Hey Hillary : Feds Say Need Access to Americans’ Emails WITHOUT Warrant…
But the FTC and SEC have not used the current subpoena process in five years.
A bipartisan bid to reform an electronic-privacy law has the support of the tech community and the White House, but federal law enforcement officials tell Congress the changes would hamper civil prosecution.
Civil law enforcement agencies like the Federal Trade Commission and the Securities and Exchange Commission would not be able to obtain critical information if the law were changed to require criminal warrants for access to data stored on cloud services, according to witnesses from those agencies testifying in front of the Senate Judiciary Committee Wednesday.
The law enforcement officials were reacting to bills from Sens. Mike Lee and Patrick Leahy, and Reps. Kevin Yoder and Jared Polis, that aim to update the Electronic Communications Privacy Act, or ECPA.
In its current form, ECPA protects emails from government snooping for 180 days. When the law was initially drawn up in 1986, email providers routinely removed emails from their servers a month or two after they were delivered; users would generally download the messages they intended to keep. Whatever remains on an email server after 180 days is fair game for government to access, with just a subpoena—not a warrant.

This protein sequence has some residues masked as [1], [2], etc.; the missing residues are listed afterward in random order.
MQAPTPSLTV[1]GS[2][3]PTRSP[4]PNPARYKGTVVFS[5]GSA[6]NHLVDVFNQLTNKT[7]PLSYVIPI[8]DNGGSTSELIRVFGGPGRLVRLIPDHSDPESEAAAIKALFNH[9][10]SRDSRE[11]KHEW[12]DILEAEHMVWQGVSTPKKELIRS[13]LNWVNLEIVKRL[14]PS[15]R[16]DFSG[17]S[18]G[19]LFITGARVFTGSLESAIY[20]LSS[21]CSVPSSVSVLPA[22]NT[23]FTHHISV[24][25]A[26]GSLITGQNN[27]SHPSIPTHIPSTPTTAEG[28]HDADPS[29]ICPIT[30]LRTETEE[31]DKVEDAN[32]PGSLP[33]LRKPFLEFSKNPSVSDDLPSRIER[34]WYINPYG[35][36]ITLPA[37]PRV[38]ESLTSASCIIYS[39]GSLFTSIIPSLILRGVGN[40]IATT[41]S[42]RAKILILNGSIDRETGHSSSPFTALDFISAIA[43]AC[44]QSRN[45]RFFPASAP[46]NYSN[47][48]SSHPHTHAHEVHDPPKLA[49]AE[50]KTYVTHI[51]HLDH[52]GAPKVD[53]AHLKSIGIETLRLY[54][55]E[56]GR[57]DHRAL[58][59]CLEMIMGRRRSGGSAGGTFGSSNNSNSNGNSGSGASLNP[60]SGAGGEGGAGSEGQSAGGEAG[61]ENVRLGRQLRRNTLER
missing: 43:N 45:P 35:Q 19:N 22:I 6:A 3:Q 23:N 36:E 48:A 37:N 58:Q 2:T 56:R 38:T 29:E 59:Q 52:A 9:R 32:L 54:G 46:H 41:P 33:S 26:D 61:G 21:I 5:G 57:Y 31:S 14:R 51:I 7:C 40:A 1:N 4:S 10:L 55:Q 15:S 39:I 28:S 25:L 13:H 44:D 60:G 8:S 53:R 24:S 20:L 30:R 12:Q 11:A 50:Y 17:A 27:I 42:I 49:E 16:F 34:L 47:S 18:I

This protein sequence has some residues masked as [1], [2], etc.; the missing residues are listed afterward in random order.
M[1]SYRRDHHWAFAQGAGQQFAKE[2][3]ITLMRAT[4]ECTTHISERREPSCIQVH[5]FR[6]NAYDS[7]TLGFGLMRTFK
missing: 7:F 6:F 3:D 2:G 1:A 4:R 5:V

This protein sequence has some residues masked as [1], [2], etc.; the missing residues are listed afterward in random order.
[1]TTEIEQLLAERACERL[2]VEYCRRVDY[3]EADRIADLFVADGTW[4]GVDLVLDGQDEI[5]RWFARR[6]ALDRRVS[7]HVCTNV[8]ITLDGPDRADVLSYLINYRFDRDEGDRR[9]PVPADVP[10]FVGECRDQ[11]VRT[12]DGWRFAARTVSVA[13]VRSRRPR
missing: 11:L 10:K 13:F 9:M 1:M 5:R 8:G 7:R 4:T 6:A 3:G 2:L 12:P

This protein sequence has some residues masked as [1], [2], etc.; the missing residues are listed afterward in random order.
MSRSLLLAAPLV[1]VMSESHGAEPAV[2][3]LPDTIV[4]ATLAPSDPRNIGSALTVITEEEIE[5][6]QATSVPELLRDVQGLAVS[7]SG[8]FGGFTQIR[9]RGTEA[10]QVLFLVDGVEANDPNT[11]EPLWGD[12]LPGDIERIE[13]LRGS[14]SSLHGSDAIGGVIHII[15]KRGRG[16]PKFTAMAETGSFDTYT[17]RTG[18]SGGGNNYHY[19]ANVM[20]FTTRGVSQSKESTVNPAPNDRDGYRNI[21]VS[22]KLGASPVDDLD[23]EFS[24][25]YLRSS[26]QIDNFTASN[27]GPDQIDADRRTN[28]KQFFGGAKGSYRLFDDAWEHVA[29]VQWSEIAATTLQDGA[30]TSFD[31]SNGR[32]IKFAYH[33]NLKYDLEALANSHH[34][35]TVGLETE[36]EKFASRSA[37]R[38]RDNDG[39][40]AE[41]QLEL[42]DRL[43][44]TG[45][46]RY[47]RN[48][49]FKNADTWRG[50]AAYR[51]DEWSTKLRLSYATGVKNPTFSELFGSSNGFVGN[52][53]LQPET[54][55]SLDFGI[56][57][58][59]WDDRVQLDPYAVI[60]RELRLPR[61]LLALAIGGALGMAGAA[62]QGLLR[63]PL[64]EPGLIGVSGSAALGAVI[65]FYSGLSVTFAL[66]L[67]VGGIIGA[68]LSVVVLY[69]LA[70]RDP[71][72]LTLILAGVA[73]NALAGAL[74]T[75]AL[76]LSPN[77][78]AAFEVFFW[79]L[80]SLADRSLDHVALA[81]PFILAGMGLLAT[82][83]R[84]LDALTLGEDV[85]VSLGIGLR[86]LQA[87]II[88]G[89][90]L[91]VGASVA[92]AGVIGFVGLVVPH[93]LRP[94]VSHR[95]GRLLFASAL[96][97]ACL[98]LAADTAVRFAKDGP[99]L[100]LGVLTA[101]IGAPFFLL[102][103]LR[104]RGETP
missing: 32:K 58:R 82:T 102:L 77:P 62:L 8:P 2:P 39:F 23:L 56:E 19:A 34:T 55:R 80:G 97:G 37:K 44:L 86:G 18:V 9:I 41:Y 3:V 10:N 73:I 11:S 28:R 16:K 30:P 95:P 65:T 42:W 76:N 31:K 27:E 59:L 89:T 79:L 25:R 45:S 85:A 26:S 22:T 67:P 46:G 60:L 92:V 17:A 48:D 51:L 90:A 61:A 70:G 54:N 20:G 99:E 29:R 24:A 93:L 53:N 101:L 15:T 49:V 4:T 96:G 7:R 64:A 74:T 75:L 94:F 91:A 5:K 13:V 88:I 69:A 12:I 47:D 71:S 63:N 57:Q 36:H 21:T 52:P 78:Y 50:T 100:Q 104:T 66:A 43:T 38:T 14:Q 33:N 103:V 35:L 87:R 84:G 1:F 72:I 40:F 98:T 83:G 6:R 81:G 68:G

Today, ubiquitous cloud-based email systems like Gmail, which offer gigabytes of storage for free, allow the average user to keep his or her messages—and calendars, contacts, notes, and even location data—on a provider’s servers indefinitely.
The ECPA Amendments Act would require law enforcement to get a warrant to access server-hosted information, no matter how old, and would require the government to notify an individual that his or her information was accessed within 10 days, with certain exceptions.
But law enforcement officials expressed opposition to some of the bill’s proposed changes, arguing that its requirement for criminal warrants could leave civil litigators without access to important electronic information.
“The bill in its current form poses significant risk to the American public by impeding the ability of the SEC and other civil law enforcement agencies to investigate and uncover financial fraud and other unlawful conduct,” said Andrew Ceresney, director of enforcement at the Securities and Exchange Commission.
Ceresney and Daniel Salsburg—chief counsel for technology, research, and investigation in the FTC’s consumer protection branch—said the SEC and FTC are not looking for the authority to obtain data with just a subpoena, and instead proposed a system where they could obtain a court order for access to the data. Such a process would notify the individual being investigated and give him or her the chance to make a case in front of the judge before an order is granted or denied.